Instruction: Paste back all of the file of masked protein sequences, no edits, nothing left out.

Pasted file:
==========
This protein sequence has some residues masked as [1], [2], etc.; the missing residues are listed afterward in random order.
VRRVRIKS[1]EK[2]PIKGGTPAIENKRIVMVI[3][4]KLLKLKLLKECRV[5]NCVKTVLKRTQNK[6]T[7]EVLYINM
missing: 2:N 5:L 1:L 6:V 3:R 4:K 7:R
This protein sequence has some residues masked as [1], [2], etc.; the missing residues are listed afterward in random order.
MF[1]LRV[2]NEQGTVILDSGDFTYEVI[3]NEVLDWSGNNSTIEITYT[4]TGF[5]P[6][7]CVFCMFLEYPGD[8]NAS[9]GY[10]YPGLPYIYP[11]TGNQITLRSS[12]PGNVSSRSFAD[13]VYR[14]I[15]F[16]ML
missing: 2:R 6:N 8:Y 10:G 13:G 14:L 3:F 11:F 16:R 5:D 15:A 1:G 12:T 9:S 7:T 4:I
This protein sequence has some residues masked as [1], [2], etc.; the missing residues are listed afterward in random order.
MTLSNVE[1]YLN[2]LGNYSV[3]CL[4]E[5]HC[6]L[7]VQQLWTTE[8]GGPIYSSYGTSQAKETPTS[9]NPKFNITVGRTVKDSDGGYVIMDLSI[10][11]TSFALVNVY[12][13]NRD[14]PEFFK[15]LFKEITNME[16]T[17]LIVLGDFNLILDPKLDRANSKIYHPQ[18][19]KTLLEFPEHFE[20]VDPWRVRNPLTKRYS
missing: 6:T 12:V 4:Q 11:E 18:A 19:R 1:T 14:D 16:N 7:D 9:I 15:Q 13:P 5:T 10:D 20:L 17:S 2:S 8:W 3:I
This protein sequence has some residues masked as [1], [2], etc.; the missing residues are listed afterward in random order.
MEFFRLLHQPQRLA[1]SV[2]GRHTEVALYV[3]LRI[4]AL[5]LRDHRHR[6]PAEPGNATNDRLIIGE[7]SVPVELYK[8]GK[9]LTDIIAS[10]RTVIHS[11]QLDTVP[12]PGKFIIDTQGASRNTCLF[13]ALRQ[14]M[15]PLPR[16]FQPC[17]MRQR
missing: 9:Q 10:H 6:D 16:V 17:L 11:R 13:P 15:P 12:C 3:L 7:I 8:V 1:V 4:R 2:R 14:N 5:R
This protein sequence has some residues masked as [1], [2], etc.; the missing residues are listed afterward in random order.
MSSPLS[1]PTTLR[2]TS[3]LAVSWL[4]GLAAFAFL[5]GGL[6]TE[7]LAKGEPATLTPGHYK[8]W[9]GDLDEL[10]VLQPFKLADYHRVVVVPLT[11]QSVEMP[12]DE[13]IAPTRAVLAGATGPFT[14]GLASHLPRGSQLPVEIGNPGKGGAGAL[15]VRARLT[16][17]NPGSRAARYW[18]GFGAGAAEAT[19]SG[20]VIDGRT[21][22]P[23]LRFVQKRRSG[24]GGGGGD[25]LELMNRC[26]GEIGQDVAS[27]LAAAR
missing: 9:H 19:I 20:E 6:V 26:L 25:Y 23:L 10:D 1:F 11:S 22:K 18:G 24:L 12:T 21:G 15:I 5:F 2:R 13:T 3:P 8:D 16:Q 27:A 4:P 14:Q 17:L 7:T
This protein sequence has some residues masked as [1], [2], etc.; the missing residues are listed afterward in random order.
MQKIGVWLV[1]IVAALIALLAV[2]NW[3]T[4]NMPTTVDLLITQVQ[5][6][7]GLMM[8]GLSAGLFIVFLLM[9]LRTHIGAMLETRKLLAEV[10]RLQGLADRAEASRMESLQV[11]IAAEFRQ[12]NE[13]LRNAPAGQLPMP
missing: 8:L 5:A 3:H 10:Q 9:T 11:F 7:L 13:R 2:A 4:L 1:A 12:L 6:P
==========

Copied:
This protein sequence has some residues masked as [1], [2], etc.; the missing residues are listed afterward in random order.
VRRVRIKS[1]EK[2]PIKGGTPAIENKRIVMVI[3][4]KLLKLKLLKECRV[5]NCVKTVLKRTQNK[6]T[7]EVLYINM
missing: 2:N 5:L 1:L 6:V 3:R 4:K 7:R
This protein sequence has some residues masked as [1], [2], etc.; the missing residues are listed afterward in random order.
MF[1]LRV[2]NEQGTVILDSGDFTYEVI[3]NEVLDWSGNNSTIEITYT[4]TGF[5]P[6][7]CVFCMFLEYPGD[8]NAS[9]GY[10]YPGLPYIYP[11]TGNQITLRSS[12]PGNVSSRSFAD[13]VYR[14]I[15]F[16]ML
missing: 2:R 6:N 8:Y 10:G 13:G 14:L 3:F 11:F 16:R 5:D 15:A 1:G 12:T 9:S 7:T 4:I
This protein sequence has some residues masked as [1], [2], etc.; the missing residues are listed afterward in random order.
MTLSNVE[1]YLN[2]LGNYSV[3]CL[4]E[5]HC[6]L[7]VQQLWTTE[8]GGPIYSSYGTSQAKETPTS[9]NPKFNITVGRTVKDSDGGYVIMDLSI[10][11]TSFALVNVY[12][13]NRD[14]PEFFK[15]LFKEITNME[16]T[17]LIVLGDFNLILDPKLDRANSKIYHPQ[18][19]KTLLEFPEHFE[20]VDPWRVRNPLTKRYS
missing: 6:T 12:V 4:Q 11:E 18:A 19:R 1:T 14:D 16:N 7:D 9:I 15:Q 13:P 5:T 10:D 20:L 17:S 2:S 8:W 3:I
This protein sequence has some residues masked as [1], [2], etc.; the missing residues are listed afterward in random order.
MEFFRLLHQPQRLA[1]SV[2]GRHTEVALYV[3]LRI[4]AL[5]LRDHRHR[6]PAEPGNATNDRLIIGE[7]SVPVELYK[8]GK[9]LTDIIAS[10]RTVIHS[11]QLDTVP[12]PGKFIIDTQGASRNTCLF[13]ALRQ[14]M[15]PLPR[16]FQPC[17]MRQR
missing: 9:Q 10:H 6:D 16:V 17:L 11:R 13:P 15:P 12:C 3:L 7:I 8:V 1:V 4:R 2:R 14:N 5:R
This protein sequence has some residues masked as [1], [2], etc.; the missing residues are listed afterward in random order.
MSSPLS[1]PTTLR[2]TS[3]LAVSWL[4]GLAAFAFL[5]GGL[6]TE[7]LAKGEPATLTPGHYK[8]W[9]GDLDEL[10]VLQPFKLADYHRVVVVPLT[11]QSVEMP[12]DE[13]IAPTRAVLAGATGPFT[14]GLASHLPRGSQLPVEIGNPGKGGAGAL[15]VRARLT[16][17]NPGSRAARYW[18]GFGAGAAEAT[19]SG[20]VIDGRT[21][22]P[23]LRFVQKRRSG[24]GGGGGD[25]LELMNRC[26]GEIGQDVAS[27]LAAAR
missing: 9:H 19:I 20:E 6:V 26:L 25:Y 23:L 10:D 1:F 11:S 22:K 18:G 24:L 12:T 21:G 15:I 5:F 2:R 13:T 3:P 8:D 16:Q 27:A 4:P 14:Q 17:L 7:T
This protein sequence has some residues masked as [1], [2], etc.; the missing residues are listed afterward in random order.
MQKIGVWLV[1]IVAALIALLAV[2]NW[3]T[4]NMPTTVDLLITQVQ[5][6][7]GLMM[8]GLSAGLFIVFLLM[9]LRTHIGAMLETRKLLAEV[10]RLQGLADRAEASRMESLQV[11]IAAEFRQ[12]NE[13]LRNAPAGQLPMP
missing: 8:L 5:A 3:H 10:Q 9:T 11:F 7:L 13:R 2:A 4:L 1:A 12:L 6:P